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    Adding missing built-in predica… Merge pull request #65 from esp… Merge branch 'release-1.0' (compare)

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George Millo
@georgemillo
how do people test their dry-v schemas, if at all?
I started writing some custom RSpec matchers, then I realised that my spec files were practically identical to my schemas themselves:
# schema:
required(:name).filled
optional(:age).maybe

# spec:
expect(schema).to have_required_key(:name).filled
expect(schema).to have_optional_key(:age).maybe
which is better than no tests at all, but tests take time to write, and now I'm writing 2x as much code for very little extra benefit
what are people's thoughts on writing tests for their schemas? do you find it worth the effort?
George Millo
@georgemillo
(I'm thinking that if I'm going to create custom matchers, my time is probably better spent creating them for Reform validations, which of course use dry-v anyway, but the matchers themselves will have to be different)
Christopher Dennl-Ortega Arrieta
@cdennl
@georgemillo don't test the schema but the instance which uses the schema
George Millo
@georgemillo
@cdennl I thought as much. In my case that would be Reform
Christopher Dennl-Ortega Arrieta
@cdennl
the schema alone is pretty meaningless
@georgemillo yes
or the model / op which uses the schema
George Millo
@georgemillo
there's a gaping hole in the Reform ecosystem for some smart RSpec matchers that test the validations
Fran Worley
@fran-worley
@georgemillo I've started moving away from tests like that. I test the actual result. I.e if I pass in this input, I expect to get the following errors. I think you get a more reliable result that focuses more on what matters (when my object is valid vs invalid and why) than the exact code I used to get there. Less coupling on the exact implementation therefore less brittle tests etc.
Fran Worley
@fran-worley
Plus as soon as you get advanced edge cases that depend on injected objects (say current user) you either end up testing manually or having such a complex matcher that it slightly defeats the point of having such a clean implementation library like dry-validations ! (Just my personal opinion of course 😜)
Lucas Hosseini
@beauby
^— :+1:
George Millo
@georgemillo
@fran-worley yeah, my custom matchers work like you described (passing in input, seeing if its valid), rather than testing the actual code (not even sure how you'd do that, presumably there's some way to reflect on the Schema class to figure it out)
where I realise I've gone wrong through is testing things at such a low level, i.e. at the level of the schema itself rather than the place that uses it (e.g. a reform form)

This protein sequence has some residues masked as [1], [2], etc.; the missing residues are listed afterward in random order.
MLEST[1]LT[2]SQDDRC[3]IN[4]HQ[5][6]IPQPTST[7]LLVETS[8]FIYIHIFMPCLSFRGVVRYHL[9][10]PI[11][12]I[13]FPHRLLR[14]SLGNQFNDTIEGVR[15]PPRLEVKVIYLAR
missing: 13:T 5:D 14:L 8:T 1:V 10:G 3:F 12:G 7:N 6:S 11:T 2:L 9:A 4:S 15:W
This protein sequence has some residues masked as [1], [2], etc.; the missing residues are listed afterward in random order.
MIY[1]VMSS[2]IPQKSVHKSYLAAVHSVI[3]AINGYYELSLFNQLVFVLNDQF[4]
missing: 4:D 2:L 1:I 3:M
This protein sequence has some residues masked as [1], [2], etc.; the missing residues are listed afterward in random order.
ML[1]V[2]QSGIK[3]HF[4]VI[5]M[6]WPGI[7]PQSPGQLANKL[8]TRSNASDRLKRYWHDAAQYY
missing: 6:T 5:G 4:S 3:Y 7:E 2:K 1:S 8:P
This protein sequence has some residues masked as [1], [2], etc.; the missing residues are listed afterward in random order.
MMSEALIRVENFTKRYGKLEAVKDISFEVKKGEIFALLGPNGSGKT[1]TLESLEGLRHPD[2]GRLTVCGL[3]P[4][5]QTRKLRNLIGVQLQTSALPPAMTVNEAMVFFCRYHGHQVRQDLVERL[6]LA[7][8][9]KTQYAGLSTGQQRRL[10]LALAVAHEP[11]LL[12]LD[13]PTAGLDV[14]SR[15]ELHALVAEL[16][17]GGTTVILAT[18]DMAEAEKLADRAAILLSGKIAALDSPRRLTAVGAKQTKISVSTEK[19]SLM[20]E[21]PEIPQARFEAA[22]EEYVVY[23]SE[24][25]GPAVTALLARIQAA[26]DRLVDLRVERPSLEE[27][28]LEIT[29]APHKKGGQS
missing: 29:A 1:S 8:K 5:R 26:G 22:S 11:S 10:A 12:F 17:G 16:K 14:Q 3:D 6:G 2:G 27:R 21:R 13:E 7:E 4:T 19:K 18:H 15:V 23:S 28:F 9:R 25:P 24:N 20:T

Fran Worley
@fran-worley
@georgemillo Sounds really cool, might do a minitest equivalent and actually use it in Reform :)
George Millo
@georgemillo
I opened at issue over at Reform if anyone wants to weigh in on this further: trailblazer/reform#414
Hannes Nevalainen
@kwando
hmm, is there a way to check that error messages have been defined for all predicates? would be nice to just tell "something" to check if I have provided error messages for all custom predicates (don't like to blow up on Dry::Validation::MissingMessageError)
This doc has a link to a gem called dry-component but the link is dead
has this gem been renamed?
oh wait, Google suggests that this is the old name for dry-system
amirite?
Nikita Shilnikov
@flash-gordon
yep
Andrew Thauer
@andrewthauer

Question - I’m looking at using dry-rb to build a re-usable gem that allows the consuming application to define & configure the persistenance layer, and other infrastructure related dependencies. I’ve got this more or less working when I explictly ask the container to resolve the dependency just before I need the service.

class SaveMyEntity
  def call(entity)
    my_repo = MyContainer[‘persistence.my_repo’]
    my_repo.save(entity)
  end
end

I’m wondering if I can also use either dry-auto_inject and/or dry-system to also do this? However, from what I can see, using the auto loading and the auto injector work differently.

Import = Dry::AutoInject(MyContainer)
class SaveMyEntity
  include Import[‘persistence.my_repo’] # throws Dry::System::ComponentLoadError: could not load component
end
Tim Riley
@timriley
@andrewthauer That should work. How are you setting up that “my_repo” registration?
Andrew Thauer
@andrewthauer
Sorry, I realized that using Application.inject vs Dry::AutoInject seem to behave differently. My mistake, the above example does work, but the Application.injector (suggested by the dry-system example), throws the above exception.
Does one lazy load dependencies and the other does not?
Tim Riley
@timriley
Dry::System.injector will give you an injector that lazy loads for containers that aren’t finalized, yes
But it’ll only lazy load according to certain strategies (though we’re actively improving that), so if your “persistence.my_repo” registration falls outside of that, it’ll not work